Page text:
The Conservative Radical

It seems to be a characteristic of the Anglo-Saxon mind to enjoy inhabiting the “polar regions” of truth. If we could straddle both poles simultaneously, we would exhibit a healthy balance. Instead, we tend to “polarize”. We push some of our brothers to one pole, while keeping the other as our own preserve.

What I am thinking of now is not so much questions of theology as questions of temperament, and in particular the tension between the “conservative” and the “radical”.

By “conservative” we are referring to people who want to conserve or preserve the past, and who therefore are resistant to change.

By “radical” we are referring to people who are in rebellion against what is inherited from the past and who are therefore agitating for change.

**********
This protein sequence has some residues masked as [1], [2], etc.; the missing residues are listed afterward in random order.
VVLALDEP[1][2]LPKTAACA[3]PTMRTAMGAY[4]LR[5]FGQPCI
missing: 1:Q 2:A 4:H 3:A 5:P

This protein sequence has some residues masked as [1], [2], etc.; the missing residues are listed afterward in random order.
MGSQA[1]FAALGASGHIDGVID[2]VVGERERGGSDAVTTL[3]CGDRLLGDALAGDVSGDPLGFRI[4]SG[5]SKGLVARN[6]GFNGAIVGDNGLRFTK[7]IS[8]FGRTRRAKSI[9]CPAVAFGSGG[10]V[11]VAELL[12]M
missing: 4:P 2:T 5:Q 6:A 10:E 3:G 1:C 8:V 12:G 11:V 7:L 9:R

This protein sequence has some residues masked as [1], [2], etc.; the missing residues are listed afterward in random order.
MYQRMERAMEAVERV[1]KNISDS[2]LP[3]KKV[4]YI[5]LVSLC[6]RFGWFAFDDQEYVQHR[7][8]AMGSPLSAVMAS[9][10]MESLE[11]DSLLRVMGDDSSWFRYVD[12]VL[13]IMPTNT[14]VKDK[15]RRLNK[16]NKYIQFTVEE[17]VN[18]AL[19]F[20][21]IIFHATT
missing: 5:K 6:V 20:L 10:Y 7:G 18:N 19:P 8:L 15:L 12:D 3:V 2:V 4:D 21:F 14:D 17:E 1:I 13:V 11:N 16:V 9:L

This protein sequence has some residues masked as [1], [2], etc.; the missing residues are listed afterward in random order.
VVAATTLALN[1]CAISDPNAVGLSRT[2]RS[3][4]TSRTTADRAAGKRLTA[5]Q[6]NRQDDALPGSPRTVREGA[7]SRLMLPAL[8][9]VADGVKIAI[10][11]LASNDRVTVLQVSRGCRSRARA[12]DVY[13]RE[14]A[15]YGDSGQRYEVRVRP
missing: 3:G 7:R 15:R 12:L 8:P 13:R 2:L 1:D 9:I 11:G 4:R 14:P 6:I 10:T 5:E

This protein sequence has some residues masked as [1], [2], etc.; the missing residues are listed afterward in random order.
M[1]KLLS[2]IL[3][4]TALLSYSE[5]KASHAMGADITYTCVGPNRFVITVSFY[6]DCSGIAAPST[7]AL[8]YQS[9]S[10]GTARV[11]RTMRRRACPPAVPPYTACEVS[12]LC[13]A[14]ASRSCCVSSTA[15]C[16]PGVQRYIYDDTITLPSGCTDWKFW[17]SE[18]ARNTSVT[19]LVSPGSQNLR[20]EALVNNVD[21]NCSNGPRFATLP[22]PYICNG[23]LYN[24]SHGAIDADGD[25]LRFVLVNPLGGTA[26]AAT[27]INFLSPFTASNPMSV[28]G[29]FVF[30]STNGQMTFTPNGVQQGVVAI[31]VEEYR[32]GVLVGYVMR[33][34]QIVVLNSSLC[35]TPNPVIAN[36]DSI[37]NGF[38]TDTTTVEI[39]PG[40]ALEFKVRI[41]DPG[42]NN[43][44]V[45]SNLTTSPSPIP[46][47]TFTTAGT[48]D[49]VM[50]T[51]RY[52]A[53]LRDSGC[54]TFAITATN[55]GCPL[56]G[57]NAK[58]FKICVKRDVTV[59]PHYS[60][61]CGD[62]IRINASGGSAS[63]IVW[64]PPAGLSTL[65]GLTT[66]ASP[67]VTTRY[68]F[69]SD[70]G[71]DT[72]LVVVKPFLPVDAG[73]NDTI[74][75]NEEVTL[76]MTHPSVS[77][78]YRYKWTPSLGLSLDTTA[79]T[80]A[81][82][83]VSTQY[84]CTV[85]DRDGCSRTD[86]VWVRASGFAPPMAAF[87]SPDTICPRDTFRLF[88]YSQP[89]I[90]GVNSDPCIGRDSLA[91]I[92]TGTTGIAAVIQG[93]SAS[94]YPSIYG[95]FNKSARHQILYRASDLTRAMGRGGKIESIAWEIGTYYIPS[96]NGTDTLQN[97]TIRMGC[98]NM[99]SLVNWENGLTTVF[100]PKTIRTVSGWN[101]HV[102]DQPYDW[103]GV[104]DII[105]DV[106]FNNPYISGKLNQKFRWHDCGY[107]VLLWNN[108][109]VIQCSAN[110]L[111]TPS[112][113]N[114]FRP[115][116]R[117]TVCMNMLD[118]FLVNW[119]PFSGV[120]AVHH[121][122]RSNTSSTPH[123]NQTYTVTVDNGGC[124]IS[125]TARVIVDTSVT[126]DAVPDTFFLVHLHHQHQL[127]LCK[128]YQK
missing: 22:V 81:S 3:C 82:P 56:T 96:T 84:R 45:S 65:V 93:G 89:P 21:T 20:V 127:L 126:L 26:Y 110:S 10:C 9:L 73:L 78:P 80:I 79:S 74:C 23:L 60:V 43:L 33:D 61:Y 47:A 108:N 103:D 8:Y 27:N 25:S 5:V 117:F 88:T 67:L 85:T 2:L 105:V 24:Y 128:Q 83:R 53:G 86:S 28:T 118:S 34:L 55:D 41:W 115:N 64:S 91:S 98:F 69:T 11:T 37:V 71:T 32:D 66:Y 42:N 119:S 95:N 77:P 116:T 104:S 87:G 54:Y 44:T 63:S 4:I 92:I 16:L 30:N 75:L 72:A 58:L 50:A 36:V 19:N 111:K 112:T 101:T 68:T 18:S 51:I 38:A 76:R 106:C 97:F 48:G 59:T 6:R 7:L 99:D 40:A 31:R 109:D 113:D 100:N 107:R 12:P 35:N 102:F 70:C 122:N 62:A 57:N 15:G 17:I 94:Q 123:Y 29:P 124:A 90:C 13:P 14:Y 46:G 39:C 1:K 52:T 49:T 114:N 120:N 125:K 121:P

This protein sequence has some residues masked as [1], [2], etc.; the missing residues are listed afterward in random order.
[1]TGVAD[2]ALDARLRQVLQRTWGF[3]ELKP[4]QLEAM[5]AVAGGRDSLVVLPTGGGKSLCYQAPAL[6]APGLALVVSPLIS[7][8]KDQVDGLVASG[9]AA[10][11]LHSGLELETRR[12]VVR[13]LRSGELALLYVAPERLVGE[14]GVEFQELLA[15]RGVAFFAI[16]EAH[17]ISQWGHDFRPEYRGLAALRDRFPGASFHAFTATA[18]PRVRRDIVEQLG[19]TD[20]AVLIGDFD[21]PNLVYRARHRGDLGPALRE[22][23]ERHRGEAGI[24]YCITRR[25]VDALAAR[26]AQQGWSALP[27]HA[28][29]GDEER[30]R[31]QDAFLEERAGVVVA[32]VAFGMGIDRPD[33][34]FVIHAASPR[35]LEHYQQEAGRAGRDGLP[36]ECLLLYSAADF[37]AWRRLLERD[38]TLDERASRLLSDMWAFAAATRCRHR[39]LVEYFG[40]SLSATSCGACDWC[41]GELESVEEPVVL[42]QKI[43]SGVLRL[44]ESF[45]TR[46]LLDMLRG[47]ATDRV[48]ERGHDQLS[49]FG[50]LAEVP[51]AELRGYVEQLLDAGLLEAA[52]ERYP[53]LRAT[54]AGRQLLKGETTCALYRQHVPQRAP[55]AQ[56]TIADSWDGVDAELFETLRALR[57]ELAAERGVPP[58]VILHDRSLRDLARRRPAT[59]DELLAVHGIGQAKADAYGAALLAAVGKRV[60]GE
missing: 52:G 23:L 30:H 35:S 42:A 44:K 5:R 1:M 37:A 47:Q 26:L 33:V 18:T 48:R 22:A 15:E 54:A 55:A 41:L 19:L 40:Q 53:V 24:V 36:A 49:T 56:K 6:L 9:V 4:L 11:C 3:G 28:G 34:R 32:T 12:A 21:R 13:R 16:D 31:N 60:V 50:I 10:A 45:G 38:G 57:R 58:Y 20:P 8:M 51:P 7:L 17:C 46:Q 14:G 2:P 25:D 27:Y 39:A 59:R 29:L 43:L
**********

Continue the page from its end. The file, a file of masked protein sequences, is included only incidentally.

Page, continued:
In 1968 I attended as an “adviser” the Fourth Assembly of the World Council of Churches at Uppsala. I discovered on arrival that we were all immediately categorized. We were either rather scornfully dismissed as conservative, reactionary, status quo, stuck-in-the-mud traditionalists or enthusiastically embraced as reforming, revolutionary radicals. I found myself saying again and again during the Assembly that this is a ridiculous categorization. For every Christian should have a foot in both camps.

Let me now define my terms more precisely.

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